We may have a ParamSet
with a logical parameter bin1
, a discrete (but binary) parameter bin2
, a discrete vector parameter disc1
, and a numeric parameter num1
. We define this ParamSet
using the pSS()
function from the excellent mlrCPO
package.
ps < pSS( bin1: logical, bin2: discrete[no, yes], disc1: discrete[letters]^3, num1: numeric[0, 10])
We can now define an operator that uses the mutFlipflop
operator on both bin1
and bin2
, the mutCycle
operator on disc1
, and the mutPlus
operator on num1
:
combo < combine.operators(ps, bin1 = mutFlipflop, bin2 = mutFlipflop, disc1 = mutCycle, num1 = mutPlus)
Here we are treating bin2
as a binary parameter, so we have to leave the .binary.discrete.as.logical
parameter of combine.operators
as TRUE
. If we wanted to use the mutCycle
operation on the bin2
operator, we would have to tell combine.operators()
to treat it as a discrete parameter:
combo2 < combine.operators(ps, bin1 = mutFlipflop, bin2 = mutCycle, disc1 = mutCycle, num1 = mutPlus, .binary.discrete.as.logical = FALSE)
Both these operators do essentially the same: They flip / cycle the binary and discrete parameters, and increase the numeric parameter by one.
combo(list(bin1 = TRUE, bin2 = "no", disc1 = c("a", "x", "z"), num1 = 3)) combo2(list(bin1 = TRUE, bin2 = "no", disc1 = c("a", "x", "z"), num1 = 3))
Especially with larger parameter spaces it may be more desirable to define operations not for each parameter individually, but for groups of parameters. Groups can be declared by setting the special .params.<GROUPNAME>
value to a character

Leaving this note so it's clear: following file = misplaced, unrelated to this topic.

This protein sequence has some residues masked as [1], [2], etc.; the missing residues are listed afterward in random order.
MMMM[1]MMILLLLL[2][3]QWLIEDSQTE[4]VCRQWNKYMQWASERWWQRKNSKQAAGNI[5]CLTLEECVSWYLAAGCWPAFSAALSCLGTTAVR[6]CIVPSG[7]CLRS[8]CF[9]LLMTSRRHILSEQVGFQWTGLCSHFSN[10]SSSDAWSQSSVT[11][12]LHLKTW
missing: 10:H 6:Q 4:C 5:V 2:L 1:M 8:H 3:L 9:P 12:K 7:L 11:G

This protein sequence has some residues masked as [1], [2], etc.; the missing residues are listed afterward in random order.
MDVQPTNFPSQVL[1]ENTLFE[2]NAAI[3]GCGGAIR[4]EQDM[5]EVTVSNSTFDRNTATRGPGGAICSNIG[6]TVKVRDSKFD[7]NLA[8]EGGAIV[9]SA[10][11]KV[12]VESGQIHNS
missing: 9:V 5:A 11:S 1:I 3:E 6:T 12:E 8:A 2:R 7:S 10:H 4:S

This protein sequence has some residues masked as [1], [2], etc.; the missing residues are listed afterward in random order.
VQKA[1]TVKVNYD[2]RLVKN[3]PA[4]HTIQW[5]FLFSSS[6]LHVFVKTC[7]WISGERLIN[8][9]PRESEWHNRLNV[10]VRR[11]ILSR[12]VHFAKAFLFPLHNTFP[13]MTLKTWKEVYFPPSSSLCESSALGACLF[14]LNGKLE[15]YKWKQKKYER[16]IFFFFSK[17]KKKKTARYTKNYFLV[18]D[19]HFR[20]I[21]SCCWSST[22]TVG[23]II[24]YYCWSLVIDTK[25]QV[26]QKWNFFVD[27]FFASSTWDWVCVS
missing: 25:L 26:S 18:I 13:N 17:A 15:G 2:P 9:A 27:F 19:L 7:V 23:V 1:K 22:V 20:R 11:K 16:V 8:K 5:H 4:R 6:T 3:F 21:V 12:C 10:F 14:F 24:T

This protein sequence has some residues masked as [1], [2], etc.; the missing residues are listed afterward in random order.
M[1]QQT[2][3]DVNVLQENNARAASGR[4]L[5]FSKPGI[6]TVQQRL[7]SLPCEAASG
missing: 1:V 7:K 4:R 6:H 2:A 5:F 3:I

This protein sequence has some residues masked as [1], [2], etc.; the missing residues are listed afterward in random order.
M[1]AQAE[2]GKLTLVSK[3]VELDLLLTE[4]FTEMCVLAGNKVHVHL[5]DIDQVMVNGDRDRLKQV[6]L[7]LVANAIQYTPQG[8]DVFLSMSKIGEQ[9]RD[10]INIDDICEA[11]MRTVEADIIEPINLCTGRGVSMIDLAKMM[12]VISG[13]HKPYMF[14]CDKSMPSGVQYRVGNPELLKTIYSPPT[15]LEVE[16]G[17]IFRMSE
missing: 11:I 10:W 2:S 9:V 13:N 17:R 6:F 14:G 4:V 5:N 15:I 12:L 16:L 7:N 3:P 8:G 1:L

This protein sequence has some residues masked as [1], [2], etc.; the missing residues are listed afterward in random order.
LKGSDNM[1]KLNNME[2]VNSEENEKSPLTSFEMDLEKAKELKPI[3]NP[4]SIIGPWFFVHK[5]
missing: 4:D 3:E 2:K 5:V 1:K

vector of parameter values to combine into a group. The special groups numeric
, logical
, integer
, and discrete
are predefined and group all parameters of a type that are not otherwise given an operator.
combo.group < combine.operators(ps, .params.group1 = c("bin1", "bin2"), group1 = mutFlipflop, discrete = mutCycle, num1 = mutPlus)
combo.group(list(bin1 = TRUE, bin2 = "no", disc1 = c("a", "x", "z"), num1 = 3))
When parameters are put in a group, they are passed to the underlying operators as a vector. This may make a difference if operations depend on the global state of a vector and don't just operate componentwise. This can be shown with the mutReverse
operator, when given for a group vs. when given for parameters individually:
combo.rev.indiv < combine.operators(ps, bin1 = mutReverse, bin2 = mutReverse, discrete = mutCycle, num1 = mutPlus) combo.rev.group < combine.operators(ps, .params.group1 = c("bin1", "bin2"), group1 = mutReverse, discrete = mutCycle, num1 = mutPlus)
When applied to bin1
and bin2
individually, the mutReverse
operator does not change the values:
combo.rev.indiv(list(bin1 = TRUE, bin2 = "no", disc1 = c("a", "x", "z"), num1 = 3))
However, when they are in a group, the values of bin1
and bin2
are combined as a vector and given to mutReverse
. The TRUE
value is given as value 1
, the "no"
value is given as value 0
. They are swapped, and the return list contains bin1 = FALSE
and bin2 = "yes"
:
combo.rev.group(list(bin1 = TRUE, bin2 = "no", disc1 = c("a", "x", "z"), num1 = 3))
Because of this, it is usually a bad idea to combine parameters of different types into a single group. Discrete parameters (nonbinary discrete parameters if .binary.discrete.as.logical
is TRUE
) can not be grouped together with other types of parameters.
A further extension offered by the combine.operators()
function is the ability to use "strategy parameters". They make it possible to have the effect of an operator be dependent on the individuals involved. To do this, a .strategy.<PARAMETER/GROUPNAME>
value must be given, which should be a function that gets the individuum as input, and returns a named list of function parameters as output. This named list is added to the configuration of the operator associated with <PARAMETER>
or <GROUPNAME>
.
One could, for example, make the summand
parameter of the mutPlus
operation dependent on the bin2
value: If it is "yes"
, it adds a value, if it is "no"
it subtracts a value.
combo.strategy < combine.operators(ps, logical = mutFlipflop, discrete = mutCycle, numeric = mutPlus, .strategy.numeric = function(ind) { if (ind$bin2 == "yes") { return(list(summand = 1)) } else { return(list(summand = 1)) } })
combo.strategy(list(bin1 = TRUE, bin2 = "yes", disc1 = c("a", "x", "z"), num1 = 3)) combo.strategy(list(bin1 = TRUE, bin2 = "no", disc1 = c("a", "x", "z"), num1 = 3))